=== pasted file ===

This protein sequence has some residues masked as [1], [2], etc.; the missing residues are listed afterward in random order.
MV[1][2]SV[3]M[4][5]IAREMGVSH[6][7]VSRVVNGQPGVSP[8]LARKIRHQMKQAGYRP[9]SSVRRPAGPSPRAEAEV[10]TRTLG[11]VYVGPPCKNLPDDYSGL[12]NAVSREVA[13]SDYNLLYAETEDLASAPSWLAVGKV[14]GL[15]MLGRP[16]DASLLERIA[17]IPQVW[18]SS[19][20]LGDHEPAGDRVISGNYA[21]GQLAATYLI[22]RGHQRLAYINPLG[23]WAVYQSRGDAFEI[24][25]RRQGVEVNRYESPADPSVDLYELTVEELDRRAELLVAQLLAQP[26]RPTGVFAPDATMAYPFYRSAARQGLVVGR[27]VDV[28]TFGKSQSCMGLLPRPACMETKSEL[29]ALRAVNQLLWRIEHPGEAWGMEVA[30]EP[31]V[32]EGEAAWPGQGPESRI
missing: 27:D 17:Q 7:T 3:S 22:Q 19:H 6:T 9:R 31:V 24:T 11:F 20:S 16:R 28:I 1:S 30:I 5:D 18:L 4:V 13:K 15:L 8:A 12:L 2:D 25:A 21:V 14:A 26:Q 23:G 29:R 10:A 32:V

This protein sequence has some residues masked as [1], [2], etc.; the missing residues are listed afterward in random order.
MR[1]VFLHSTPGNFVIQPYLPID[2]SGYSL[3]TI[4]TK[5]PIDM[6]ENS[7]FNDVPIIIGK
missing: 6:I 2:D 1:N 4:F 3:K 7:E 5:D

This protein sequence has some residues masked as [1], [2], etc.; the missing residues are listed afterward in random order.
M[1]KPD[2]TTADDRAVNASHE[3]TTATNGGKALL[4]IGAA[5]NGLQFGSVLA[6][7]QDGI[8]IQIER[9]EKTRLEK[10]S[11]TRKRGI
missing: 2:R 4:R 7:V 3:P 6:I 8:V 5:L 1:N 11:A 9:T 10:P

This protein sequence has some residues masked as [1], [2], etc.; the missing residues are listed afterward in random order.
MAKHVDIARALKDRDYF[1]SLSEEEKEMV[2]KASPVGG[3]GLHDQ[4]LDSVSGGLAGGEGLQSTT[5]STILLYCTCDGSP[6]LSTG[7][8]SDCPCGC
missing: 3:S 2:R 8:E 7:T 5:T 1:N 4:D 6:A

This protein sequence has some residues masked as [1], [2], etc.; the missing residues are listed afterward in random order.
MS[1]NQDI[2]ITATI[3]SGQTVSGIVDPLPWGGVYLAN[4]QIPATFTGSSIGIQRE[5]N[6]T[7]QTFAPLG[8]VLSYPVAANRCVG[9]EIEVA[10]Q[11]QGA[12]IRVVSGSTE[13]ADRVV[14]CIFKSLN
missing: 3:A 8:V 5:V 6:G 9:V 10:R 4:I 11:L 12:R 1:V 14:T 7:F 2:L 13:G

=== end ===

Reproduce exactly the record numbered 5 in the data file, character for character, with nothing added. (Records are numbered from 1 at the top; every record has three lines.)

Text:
This protein sequence has some residues masked as [1], [2], etc.; the missing residues are listed afterward in random order.
MS[1]NQDI[2]ITATI[3]SGQTVSGIVDPLPWGGVYLAN[4]QIPATFTGSSIGIQRE[5]N[6]T[7]QTFAPLG[8]VLSYPVAANRCVG[9]EIEVA[10]Q[11]QGA[12]IRVVSGSTE[13]ADRVV[14]CIFKSLN
missing: 3:A 8:V 5:V 6:G 9:V 10:R 4:I 11:L 12:R 1:V 14:T 7:F 2:L 13:G